-They will soon learn when to celebrate the achievements of their ruler. That , at least Sir, is the course which psychologists might well adopt.
Something representing the chief in the role of the noble crusader , soward in one hand , lance in the other , mounted on a black steed
The chief considered this .
- Not a white steed ? He queried mildly,
So there he had it . Both had given him advice which was certain to do detriment to his already diminished popularity. So they both were already plotting to dispatch him . Well he thought . - we shall see.
Now he reached for the cord which connected with the office of his former batman to whom he had entrusted the meeting out of justice as it was ordained by decree and the man who emerged from the dungeon was summoned and now stood before him He was a brutish thug , tattooed arms , an assortment of accoutrements of office attached to his studded leather belt. His title was that of ‘ The Enforcer’ and he had not failed in the endearing sobriquet . His head was shaven , but to make up for the hirsute deficit he had hair sprouting wildly from every part of his anatomy. His facial hair extended seamlessly down his back and on to his fingertips. Just his fearsome green eyes peered ferociously through his latex skie mask
He knelt on the cushion but the chief waived this formality.

Cut to the chase was his motto. The put his predicament before the Enforcer He had been given different advises from both sides of the house. He trusted neither , but didn’t know who he trusted less. Which in other words would be the quickest to mount a coup.
-You- he said to the executioner - you have seen many heads roll at my command - do they even in death tell the truth.
No - it was impossible to judge - he would trust neither party either. The chief was prudent in his judgement there..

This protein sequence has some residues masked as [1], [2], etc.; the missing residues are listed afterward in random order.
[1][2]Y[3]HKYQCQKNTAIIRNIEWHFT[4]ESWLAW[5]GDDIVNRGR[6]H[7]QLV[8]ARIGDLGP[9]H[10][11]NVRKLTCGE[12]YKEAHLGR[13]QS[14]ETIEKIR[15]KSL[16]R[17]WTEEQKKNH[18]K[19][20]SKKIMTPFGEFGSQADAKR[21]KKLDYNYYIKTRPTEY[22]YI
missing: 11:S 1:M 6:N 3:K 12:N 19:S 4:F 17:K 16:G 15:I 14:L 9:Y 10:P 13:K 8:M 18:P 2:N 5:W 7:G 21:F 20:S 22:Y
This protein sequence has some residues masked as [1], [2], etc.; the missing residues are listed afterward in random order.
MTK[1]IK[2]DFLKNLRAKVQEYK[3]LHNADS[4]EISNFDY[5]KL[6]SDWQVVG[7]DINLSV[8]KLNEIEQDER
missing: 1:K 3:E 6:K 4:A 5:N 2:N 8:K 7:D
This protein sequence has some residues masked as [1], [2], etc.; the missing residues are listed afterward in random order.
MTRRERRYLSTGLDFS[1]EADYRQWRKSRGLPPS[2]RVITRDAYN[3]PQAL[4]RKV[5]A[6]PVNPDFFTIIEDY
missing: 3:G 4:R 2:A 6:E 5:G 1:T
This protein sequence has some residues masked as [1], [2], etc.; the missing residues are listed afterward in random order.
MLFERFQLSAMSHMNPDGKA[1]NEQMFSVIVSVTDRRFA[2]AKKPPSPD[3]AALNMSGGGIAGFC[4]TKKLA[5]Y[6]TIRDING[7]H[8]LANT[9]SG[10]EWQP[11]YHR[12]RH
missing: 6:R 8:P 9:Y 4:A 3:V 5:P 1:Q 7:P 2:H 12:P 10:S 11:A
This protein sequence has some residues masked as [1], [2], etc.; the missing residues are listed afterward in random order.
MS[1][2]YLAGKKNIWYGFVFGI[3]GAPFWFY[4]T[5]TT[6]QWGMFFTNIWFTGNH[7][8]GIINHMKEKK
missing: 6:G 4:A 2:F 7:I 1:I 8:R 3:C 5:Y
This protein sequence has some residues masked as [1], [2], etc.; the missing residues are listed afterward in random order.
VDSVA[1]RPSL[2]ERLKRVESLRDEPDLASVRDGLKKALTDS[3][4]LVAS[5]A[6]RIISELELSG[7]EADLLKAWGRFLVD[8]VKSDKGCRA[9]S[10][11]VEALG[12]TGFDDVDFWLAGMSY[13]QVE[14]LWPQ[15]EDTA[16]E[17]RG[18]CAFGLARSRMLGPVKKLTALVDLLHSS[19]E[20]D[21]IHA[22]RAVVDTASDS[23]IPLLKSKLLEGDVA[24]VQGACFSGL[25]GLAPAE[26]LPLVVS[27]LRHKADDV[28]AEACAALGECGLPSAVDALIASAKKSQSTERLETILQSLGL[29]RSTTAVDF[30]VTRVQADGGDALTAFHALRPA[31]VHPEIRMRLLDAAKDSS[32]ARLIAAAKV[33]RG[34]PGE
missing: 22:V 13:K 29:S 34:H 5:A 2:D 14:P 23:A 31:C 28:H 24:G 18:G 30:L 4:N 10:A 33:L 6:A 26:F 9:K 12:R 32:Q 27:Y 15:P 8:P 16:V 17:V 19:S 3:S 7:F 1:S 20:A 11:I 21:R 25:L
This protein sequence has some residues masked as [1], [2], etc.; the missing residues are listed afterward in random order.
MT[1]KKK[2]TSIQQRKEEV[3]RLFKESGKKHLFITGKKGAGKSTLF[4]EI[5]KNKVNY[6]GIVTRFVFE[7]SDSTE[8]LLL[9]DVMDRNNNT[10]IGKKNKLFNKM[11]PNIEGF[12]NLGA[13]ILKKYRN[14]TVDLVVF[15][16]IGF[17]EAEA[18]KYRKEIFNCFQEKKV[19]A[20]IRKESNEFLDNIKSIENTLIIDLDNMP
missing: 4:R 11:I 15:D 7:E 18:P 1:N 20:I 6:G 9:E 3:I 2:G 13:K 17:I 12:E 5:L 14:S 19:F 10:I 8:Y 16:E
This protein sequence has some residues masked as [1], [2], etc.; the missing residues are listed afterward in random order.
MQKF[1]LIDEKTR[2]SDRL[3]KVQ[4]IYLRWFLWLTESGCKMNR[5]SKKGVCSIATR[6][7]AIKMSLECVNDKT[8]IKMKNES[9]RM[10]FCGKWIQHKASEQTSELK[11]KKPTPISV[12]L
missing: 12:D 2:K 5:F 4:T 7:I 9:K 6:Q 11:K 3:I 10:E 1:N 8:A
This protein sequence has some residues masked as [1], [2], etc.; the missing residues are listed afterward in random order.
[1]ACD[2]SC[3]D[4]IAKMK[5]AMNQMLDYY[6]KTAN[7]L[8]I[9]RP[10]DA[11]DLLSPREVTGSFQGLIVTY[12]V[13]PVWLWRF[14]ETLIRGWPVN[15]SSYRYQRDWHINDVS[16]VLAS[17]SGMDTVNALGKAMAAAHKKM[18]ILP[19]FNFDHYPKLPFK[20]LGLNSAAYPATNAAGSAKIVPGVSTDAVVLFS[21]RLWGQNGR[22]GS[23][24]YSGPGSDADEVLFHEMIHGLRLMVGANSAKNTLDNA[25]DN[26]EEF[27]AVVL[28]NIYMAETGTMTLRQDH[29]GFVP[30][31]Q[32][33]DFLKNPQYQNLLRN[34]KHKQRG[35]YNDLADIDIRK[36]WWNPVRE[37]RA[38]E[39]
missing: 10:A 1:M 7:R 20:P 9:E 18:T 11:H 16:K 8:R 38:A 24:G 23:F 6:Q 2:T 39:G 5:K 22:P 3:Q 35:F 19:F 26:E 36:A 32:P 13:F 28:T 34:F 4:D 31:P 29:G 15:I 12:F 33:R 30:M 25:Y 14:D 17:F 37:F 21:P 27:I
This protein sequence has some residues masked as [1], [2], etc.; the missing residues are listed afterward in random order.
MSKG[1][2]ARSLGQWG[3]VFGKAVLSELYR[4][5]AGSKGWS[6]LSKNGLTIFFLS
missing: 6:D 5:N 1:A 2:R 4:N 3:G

- cut the fawning sycophancy - he ordered - your advise.
In his humility the executioner advised that regrettably whereas both men had undoubtedly good qualities..
- you mean hang them both
- in a word , sir Yes.
-Then see to it instantly - have it done publicly after my secretary announces a treacherous plot to kill the chief .., treason etc…
- By the way -he digressed for an instant - did we hang those soccer players last year ..
- no sir , you did not sign the order
- ah an omission !.. The burdon of duty ,, heavy is the head .. Something on the kings shoulders .. Eh!! In any case my secretary will have the necessary orders promulgated and whatever else .. Bla bla do I make myself perfectly clear
-Yes , Sir !
-well , go to it then..?
By by..- Yes !.this afternoon .?
-In the square . …
- Yes - then have their heads chopped off and hoisted on pikes over the museum.
- and the soccer players also - said the Enforcer , his left eye riveted in a cast in his excitement .
- no . leave them for another day… Another day. Now leave ! I would be alone !!

The treacherous plot was announced early that afternoon.
The hangman did his bidding and heads were hoisted on pikes outside the museum ,and lolled listlessly in the silent afternoon sun across the plaza .

He then called his court , which comprised members of both parties . They were summoned to the great hall . These were members of the Upper House .
Their shared IQ came to considerably less than 50 . Which seemed on the generous side to the chief. They were mulishly loyal , as only those so intellectually challenged can be .

-There will be a further victory parade next week. Let it be known that I expect the people to enjoy themselves. It will be a jolly occasion. There will be much jubilation. Are there any questions . Points of order or motions of any kind .- Think deeply now -he cautioned There were none .
-Or queries , or amendments or , suggestions , or pleas of any kind - he asked genially.
There were none .
Dismissed ! - and as they began to vacate the great hall he said -
-one other thing - there will be fireworks .!!. Plenty of fireworks, and no soccer shall be played during the 24 hr period of celebration. We must retain the dignity of the office.

The following Saturday was the appointed day for the victory parade. As the cavalcade proceeded through the streets again festooned with banners and bunting , to his growing anger the party noted with the darkest dread and concern that the people had remained indoors . None had come out to line the street. They watched the chief as he stood erect in the leading open limousine . The cloud of wrath descend on his features . It was each man for himself after this , they realised .
A gloom had also descended on the court . When the chief spoke each soul knew that the slightest quirk on his countenance could be perceived as betrayal, and could quite readily demand the rather costly price of his own head.
The chief too saw this and it gave him no displeasure.